A Few Simple Questions Can End Homelessness and Sex Trafficking Now

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Ruth WhiteI came to Washington, D.C., to work on housing and child welfare issues 17 years ago. I arrived with little experience working with homeless youth. But that doesn’t excuse a decadelong oversight on my part.

It took me more than 10 years to ask a few simple questions: How can 56,000 unaccompanied minors experience homelessness each night in the U.S. when there is a federal entitlement to foster care for children under the age of 18? How can there be any homeless youth under the age of 21 in the 22 states that have enacted legislation to extend federal foster care funds through age 21 and all but six states report using other funds to support services and housing beyond age 18?

More recently, like many of you, I lost sleep fretting over the sex-trafficked 12- and 13-year-olds described in vivid detail on the Senate floor during the Justice for Victims of Trafficking Act (JTVA) filibuster in late March. The JVTA included a $30 million victims’ assistance fund and $140 million for shelter, transitional housing, and street outreach under the Runaway and Homeless Youth Act (RHYA). Yet, despite the incendiary rhetoric, we watched in shock as Senate bickering squelched hope of bringing relief to these suffering children.

But after a while, I found myself asking: Why are we waiting on the Senate? Doesn’t the U.S. Department of Health and Human Services (HHS) already have a responsibility to rescue children from these nightmare conditions?

You might be surprised to know that on the national level, such questions about knitting entitlement funding under Title IV-E of the Social Security Act with state and local child-welfare dollars to close the gaps through which these children fall are viewed variously as novel and naive. But rarely are they taken seriously or discussed at meetings of national advocates. We need to change that.

Oddly, as advocates, we seem perfectly comfortable looking to the U.S. Department of Housing and Urban Development (HUD) to solve the problems of these children. But I’m beginning to respond to that approach with yet another question: Why?

There are all kinds of things HUD should be doing (and yet is not) to end family homelessness — but ending youth homelessness? This is a job for HHS.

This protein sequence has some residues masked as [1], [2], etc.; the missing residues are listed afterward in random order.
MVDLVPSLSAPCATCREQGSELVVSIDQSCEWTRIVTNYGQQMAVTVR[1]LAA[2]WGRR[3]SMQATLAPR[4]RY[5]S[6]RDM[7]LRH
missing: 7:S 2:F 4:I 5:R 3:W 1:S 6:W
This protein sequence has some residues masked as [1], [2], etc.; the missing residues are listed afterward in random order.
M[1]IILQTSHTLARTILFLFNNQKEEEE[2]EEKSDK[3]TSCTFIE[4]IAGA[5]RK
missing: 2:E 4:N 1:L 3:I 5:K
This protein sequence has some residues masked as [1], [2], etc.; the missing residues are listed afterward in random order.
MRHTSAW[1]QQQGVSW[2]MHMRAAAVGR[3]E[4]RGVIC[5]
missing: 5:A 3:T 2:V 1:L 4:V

Here’s why.

HHS has a responsibility to ensure child safety. But I’m told that trafficked and unaccompanied homeless children aren’t eligible for the protection offered by HHS-funded agencies unless they have been removed from their homes for abuse and neglect. Nonsense. Judges can adjudicate these children into foster care. Alameda County, Calif., does just that through the “Homeless Youth Demonstration Project” in order to extend housing and services to unaccompanied youth under the age of 21.

Furthermore, HHS funding is flexible. Title IV-E can follow the young person to the most appropriate and least restrictive setting. The HHS Administration for Children and Families provides guidance that encourages a range of housing options from family reunification, to traditional family foster care, to an independent apartment with supportive services provided by a licensed agency, or any other appropriate setting in between.

The placement must be selected with the young person’s input. It turns out that youth tend to vote with their feet anyway. If a placement is a poor match or worse, they are being exploited at home or while in care, they run away. A small minority might be lucky enough to encounter outreach workers for programs like Sasha Bruce, Covenant House, Ali Forney and Youth Care. But these programs rely on an unpredictable mix of the paltry RHYA funding, increasingly restrictive HUD funds and private dollars. Consequently, shelters and basic center programs turn away nearly 60 percent of the homeless youth who seek help.

HHS funding is not only flexible, it is elastic — meaning that it expands and contracts to meet the need. As such, no child, no teen, no one under the age of 21 should ever be homeless in the U.S.

Child welfare agencies must partner with these providers and reimburse them for serving youth. Folks argue that placements like these and other private housing programs aren’t eligible for Title IV-E because they are not licensed foster care agencies. More nonsense. If licensing poses a barrier to an evidence-based placement, then expedite the licensing process. Homelessness and exploitation are not acceptable alternatives to a bureaucratic hang-up.

Finally, I’m often reminded that not all youth are eligible for Title IV-E, as it is only available for children who have been removed by court order from the poorest families in the U.S.

True enough.

Outmoded Title IV-E restrictions are a constant source of frustration in the child welfare world. However, CWLA assures us that Title IV-E eligibility and family income have no bearing on whether a child is placed in out-of-home care. Title IV-E is but one flexible, elastic source of child welfare dollars available to prevent youth homelessness and end all of the victimization it invites.

One last question: Why wait?

Ruth White is one of the nation’s leading experts on the nexus between housing policy and child welfare. She is co-founder and executive director of the National Center for Housing and Child Welfare and former director of Housing and Homelessness for the Child Welfare League of America.

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